Last Updated: Friday - 09/24/2010
Week of December 1, 2008
Theologian stresses importance of indulgences
BY GLEN ARGAN
WESTERN CATHOLIC REPORTER
EDMONTON – Performing the acts required for an indulgence does not grant forgiveness for sin. But it can help to loosen our attachment to sin and relieve the punishment that comes to us through our sins, says a member of the formation team at St. Joseph Seminary.
Only God can forgive sins and we receive that forgiveness through God’s grace, such as that found in the sacrament of Reconciliation, says Father Stephen Hero.
Although indulgences have gotten a bad reputation at certain points in Church history, “they teach us something very important about our spiritual life,” said Hero.
Through forgiveness of sin, the eternal effects of sin are eradicated, he said. But through an indulgence, the effects of sin in this world are muted. “An indulgence helps to restore the spiritual health of the Church.”
In an interview, Hero, who teaches spiritual theology at the seminary and Newman Theological College, said the origins of indulgences can be found in the early persecutions of the Church.
In the early Church, many Christians were martyred for refusing to renounce their faith. Others refused to renounce their faith but were not killed. Still others did renounce their faith but later sought to be reconciled with the Church.
Passing on the grace
Some of those who remained true to the faith despite persecution gave written statements to those who had apostatized that they would give some of the grace they had received for their courage to the apostate.
It gave rise to the notion of a treasury of grace from which all Christians can donate or withdraw in order to reduce their punishment for sin or to loosen their attachment to sin.
The scriptural justification for indulgences is found in St. Paul’s letter to the Colossians: “I am now rejoicing in my sufferings for your sake and in my flesh I am completing what is lacking in Christ’s afflictions for the sake of his body, that, the Church” (1:24).
Someone in the hospital, for example, may offer his or her suffering for the good of others, Hero said. “I can benefit from the good works of others and my good works can help others.”
Our sufferings, our acts of piety, share in Christ’s plan of redemption, he continued.
In the act of indulgence, the person seeking the indulgence says a prayer or performs a pious act along with “the usual conditions” – making a sacramental Confession, receiving Communion, eliminating any willful attachment to sin and praying for the intentions of the pope.
“A jubilee is a time to cancel debts and it’s time to celebrate.”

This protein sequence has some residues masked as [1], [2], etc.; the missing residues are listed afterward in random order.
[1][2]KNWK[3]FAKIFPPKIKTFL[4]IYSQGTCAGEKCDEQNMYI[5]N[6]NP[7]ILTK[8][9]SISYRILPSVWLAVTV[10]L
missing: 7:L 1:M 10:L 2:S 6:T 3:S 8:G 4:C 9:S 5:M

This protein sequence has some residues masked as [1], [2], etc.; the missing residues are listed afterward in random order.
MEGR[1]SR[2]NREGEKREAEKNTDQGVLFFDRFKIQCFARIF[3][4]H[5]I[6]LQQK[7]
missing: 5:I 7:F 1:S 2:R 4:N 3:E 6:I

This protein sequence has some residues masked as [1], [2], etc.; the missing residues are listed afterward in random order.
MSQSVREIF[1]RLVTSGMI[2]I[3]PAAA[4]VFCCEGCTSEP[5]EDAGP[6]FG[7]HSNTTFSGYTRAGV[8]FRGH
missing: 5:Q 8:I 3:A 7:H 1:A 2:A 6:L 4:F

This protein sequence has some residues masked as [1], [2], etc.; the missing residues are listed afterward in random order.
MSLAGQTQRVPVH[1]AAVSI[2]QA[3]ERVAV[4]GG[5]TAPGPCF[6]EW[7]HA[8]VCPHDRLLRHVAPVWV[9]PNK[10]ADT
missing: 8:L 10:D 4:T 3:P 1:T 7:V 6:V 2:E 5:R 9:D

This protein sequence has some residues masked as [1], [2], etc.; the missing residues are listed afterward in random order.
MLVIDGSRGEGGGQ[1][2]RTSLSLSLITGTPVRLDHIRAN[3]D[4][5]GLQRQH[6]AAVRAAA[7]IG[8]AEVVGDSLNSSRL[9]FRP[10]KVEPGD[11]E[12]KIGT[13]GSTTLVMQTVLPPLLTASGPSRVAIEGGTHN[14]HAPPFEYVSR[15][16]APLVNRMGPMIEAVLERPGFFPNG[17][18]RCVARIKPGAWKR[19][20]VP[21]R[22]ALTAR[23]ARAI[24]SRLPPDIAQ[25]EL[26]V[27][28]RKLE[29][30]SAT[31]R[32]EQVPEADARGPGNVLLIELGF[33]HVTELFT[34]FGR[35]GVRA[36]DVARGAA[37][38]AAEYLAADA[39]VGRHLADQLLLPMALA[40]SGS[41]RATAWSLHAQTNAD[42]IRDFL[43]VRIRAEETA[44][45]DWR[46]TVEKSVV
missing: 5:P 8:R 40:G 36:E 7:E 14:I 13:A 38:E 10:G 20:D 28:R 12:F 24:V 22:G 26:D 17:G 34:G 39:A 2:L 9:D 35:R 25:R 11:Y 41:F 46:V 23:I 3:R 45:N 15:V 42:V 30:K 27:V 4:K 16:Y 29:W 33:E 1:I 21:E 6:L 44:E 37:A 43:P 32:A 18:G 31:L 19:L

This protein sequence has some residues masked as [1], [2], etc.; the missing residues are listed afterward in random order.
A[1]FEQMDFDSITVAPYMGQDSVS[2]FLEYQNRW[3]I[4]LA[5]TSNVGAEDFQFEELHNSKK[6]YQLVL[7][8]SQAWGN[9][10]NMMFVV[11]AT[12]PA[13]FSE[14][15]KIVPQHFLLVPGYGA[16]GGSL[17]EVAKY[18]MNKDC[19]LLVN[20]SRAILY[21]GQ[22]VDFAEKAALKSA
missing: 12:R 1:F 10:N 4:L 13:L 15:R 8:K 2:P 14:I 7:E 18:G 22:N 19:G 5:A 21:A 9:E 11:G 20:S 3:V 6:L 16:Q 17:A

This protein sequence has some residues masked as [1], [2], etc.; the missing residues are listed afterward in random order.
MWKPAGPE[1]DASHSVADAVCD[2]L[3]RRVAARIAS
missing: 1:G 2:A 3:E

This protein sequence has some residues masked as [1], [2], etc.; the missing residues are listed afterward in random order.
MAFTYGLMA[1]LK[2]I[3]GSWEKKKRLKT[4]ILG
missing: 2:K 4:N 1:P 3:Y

- Fr. Stephen Hero | theologian
Archbishop Richard Smith has granted a special indulgence for the Year of St. Paul.
This is fitting, said Hero. “A jubilee is a time to cancel debts and it’s a time to celebrate.”
But the Church in 1968 published its Enchiridion of Indulgences – a list of 71 prayers or pious acts for which one can receive either a full or a partial indulgence of temporal punishment. (The enchiridion is available on the Internet at www.ourladyswarriors.org/indulge/.)
Prior to Vatican II, Hero said, the Church would define a partial indulgence in terms of days, weeks or years. That signification was related to the lengthy periods of restitution for sin prescribed in the early Church.
The New Catholic Encyclopedia notes that the Celtic Church in the early Middle Ages listed appropriate penances for every imaginable sin. Some sins had such long penances that people died before they could fulfill them.
Those heavy penances could be replaced, in whole or in part, by prayers and other pious works that would reduce the penance by a specified period of time.
But when Pope Paul VI revised the Church’s teaching on indulgences in 1968, he dropped the archaic notion that an indulgence could be for a particular period of time. Now it would be either partial or full (plenary).
As well, the indulgence is no longer attached to the act performed, but to the disposition in the heart of the person seeking an indulgence, Hero said.
While indulgences have been more or less forgotten in recent decades, Hero said, “I think we should know more about them than we do.”
Adult Catholics need to know that sin continues to have an effect in their lives even after they have been forgiven and that the Church offers us a way to reduce those effects, he said.